Editor’s note: We wrote the following story in July 2015 and it has been one of your favorites ever since so we thought we would go back and let you know what has changed. The updates are highlighted below, and a few of the findings ended up surprising even us.
The Hotel Show, which stages business to business events for the hospitality industry, has identified what it believes to be the Top 10 trends impacting the hospitality industry in 2015.
In advance of the Independent Hotel Show, the authors named professionalization or leveling up of hotel management—including an increase in the number of women in senior roles and streamlined technology solutions—as a major trend. “While departments such as room service, or the concierge desk, will be pared back due to lessening demand, social skills and local knowledge will be called upon more by guests, who want to feel they’ve landed in a healthy community rich with experiences.” Smart rooms, an emphasis on public areas as a community hub also received shout outs.
1. Catering to millennials
Millennials (those ages 18-34) are expected to represent 50% of all travelers to the USA by 2025, according to the Cornell Center for Hospitality Research. Companies need to define their strategies based on this demographic group’s personality traits and habits—they travel a lot; are early adopters of technology; like personalized interactions and are spontaneous. Hotels will want to please them with easy check-in and gourmet dining experiences at reasonable prices. In return, satisfied millennials will actively promote their businesses on social media channels.
Smart Meetings’ personal research found that travelers of all ages seem to enjoy easy check-in and gourmet dining at reasonable prices. Who knew? But more to the point, a 2018 Future of U.S. Millennial Travel report based on a Resonance Consultancy survey of U.S. 20 to 36-year-olds found that 85 percent put a priority on venturing out of their comfort zones and learning new things. That ranked right behind dining (91 percent) and fun attractions (90 percent).
2. Tech explosion
The majority of guests today are self-sufficient, tech-savvy travelers who are comfortable using apps or mobile websites. Hotels need to make sure their offerings are up-to-date and user-friendly. At business meetings and conferences, travelers expect hotels and conference centers to have high quality tech equipment and a knowledgeable support staff.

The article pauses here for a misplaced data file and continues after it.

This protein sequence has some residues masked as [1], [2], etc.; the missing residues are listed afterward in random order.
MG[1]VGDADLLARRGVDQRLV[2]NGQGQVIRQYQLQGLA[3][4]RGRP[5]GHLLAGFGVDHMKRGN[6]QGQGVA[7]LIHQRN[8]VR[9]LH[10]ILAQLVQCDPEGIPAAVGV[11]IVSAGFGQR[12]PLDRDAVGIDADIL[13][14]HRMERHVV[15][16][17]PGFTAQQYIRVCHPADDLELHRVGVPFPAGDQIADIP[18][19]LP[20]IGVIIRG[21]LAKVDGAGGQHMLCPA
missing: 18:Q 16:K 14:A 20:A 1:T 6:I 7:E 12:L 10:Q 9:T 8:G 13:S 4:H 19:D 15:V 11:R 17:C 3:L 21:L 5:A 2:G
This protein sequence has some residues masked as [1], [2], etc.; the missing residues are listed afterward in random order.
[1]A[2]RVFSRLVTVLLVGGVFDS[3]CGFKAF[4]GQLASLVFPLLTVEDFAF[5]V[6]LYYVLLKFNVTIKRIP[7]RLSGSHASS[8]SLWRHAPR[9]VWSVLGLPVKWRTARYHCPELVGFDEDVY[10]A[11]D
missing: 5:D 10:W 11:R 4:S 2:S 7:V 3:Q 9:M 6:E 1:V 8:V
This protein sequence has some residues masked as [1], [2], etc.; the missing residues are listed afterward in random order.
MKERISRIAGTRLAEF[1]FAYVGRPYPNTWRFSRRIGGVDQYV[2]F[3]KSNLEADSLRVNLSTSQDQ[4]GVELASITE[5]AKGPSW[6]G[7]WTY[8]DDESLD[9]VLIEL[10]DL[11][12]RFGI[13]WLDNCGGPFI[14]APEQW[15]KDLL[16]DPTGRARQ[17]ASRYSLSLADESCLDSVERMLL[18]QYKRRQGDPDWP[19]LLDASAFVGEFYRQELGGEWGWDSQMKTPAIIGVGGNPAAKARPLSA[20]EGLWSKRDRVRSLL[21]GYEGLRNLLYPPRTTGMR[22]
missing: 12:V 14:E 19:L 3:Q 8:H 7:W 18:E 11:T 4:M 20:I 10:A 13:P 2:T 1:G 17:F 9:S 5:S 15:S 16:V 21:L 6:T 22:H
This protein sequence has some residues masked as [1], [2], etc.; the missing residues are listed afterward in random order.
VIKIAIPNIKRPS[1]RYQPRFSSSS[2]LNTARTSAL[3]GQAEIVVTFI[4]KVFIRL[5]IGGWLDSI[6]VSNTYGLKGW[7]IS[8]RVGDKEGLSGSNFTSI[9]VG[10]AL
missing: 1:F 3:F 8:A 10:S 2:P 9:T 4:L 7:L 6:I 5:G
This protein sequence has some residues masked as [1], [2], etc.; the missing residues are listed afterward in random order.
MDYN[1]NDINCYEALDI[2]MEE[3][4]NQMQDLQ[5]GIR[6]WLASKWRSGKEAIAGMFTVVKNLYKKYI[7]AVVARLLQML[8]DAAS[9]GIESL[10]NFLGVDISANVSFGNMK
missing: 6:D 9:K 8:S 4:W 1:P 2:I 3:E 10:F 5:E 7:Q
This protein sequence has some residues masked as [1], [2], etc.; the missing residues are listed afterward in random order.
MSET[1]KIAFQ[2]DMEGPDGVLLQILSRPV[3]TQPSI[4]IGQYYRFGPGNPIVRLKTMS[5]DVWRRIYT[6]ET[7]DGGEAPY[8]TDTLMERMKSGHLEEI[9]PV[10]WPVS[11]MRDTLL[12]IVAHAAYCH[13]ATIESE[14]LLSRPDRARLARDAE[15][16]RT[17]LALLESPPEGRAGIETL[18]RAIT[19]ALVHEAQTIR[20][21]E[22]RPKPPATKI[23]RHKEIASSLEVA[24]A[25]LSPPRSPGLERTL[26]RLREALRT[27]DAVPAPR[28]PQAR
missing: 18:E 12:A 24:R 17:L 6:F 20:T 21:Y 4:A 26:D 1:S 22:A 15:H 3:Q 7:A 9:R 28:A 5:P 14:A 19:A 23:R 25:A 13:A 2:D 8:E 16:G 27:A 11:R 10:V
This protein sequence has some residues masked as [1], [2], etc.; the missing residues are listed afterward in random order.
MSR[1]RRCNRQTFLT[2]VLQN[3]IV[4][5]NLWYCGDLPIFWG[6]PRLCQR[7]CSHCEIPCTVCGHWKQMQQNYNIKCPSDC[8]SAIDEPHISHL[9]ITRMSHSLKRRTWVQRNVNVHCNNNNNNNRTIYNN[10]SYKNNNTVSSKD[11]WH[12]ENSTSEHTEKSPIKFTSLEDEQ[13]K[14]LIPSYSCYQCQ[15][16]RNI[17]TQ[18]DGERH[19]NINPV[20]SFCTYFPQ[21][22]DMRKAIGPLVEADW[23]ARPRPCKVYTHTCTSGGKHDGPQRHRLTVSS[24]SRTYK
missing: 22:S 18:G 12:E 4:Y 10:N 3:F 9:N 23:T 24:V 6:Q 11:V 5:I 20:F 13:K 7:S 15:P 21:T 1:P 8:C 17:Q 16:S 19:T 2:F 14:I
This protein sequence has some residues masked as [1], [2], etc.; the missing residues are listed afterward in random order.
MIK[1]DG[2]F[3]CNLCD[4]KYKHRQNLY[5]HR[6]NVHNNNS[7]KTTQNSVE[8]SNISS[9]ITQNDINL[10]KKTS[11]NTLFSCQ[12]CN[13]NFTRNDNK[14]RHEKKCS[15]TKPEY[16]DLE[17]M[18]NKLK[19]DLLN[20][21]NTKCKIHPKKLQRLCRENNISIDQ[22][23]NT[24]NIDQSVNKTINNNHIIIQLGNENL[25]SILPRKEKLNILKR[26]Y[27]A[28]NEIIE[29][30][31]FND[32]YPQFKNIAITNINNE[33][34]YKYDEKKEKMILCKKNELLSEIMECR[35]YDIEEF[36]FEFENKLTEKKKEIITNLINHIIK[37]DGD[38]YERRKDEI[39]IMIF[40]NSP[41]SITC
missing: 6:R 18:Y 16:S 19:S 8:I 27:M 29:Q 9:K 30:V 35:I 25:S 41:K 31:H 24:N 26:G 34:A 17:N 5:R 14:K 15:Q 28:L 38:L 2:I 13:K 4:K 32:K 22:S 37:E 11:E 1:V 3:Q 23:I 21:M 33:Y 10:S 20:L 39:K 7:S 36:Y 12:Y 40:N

In the meeting room, planners are leveraging cloud-based digital registration and event app tools to deliver greener, more personalized experiences. From chat to VR and AR, tech has gone from gee-whiz to must-have as a tool to understand attendee preferences.
3. Influx of international visitors
International leisure travel is on the rise—Dubai International Airport has become the busiest airport in the world. Hotels must be able to provide services in a multitude of languages, and tailored experiences properly suited to the culture and unique needs of their international visitors.
U.S. Travel Association has warned that the U.S. is not keeping pace with global long-haul travel expansion. In the United States, international inbound travel is expected to continue to grow at a rate of 2.2 percent while the same traffic worldwide is estimated at 6 percent.
4. Increased emphasis on health and well-being
Guests today are taking charge of their health; hotels are responding with well-equipped fitness centers, pools and spas. Increasingly, travelers are expecting innovative wellness options. In addition to healthy food options, growing trends include lighting that energizes, air purification, yoga spaces, in-room exercise equipment and even vitamin-infused shower water.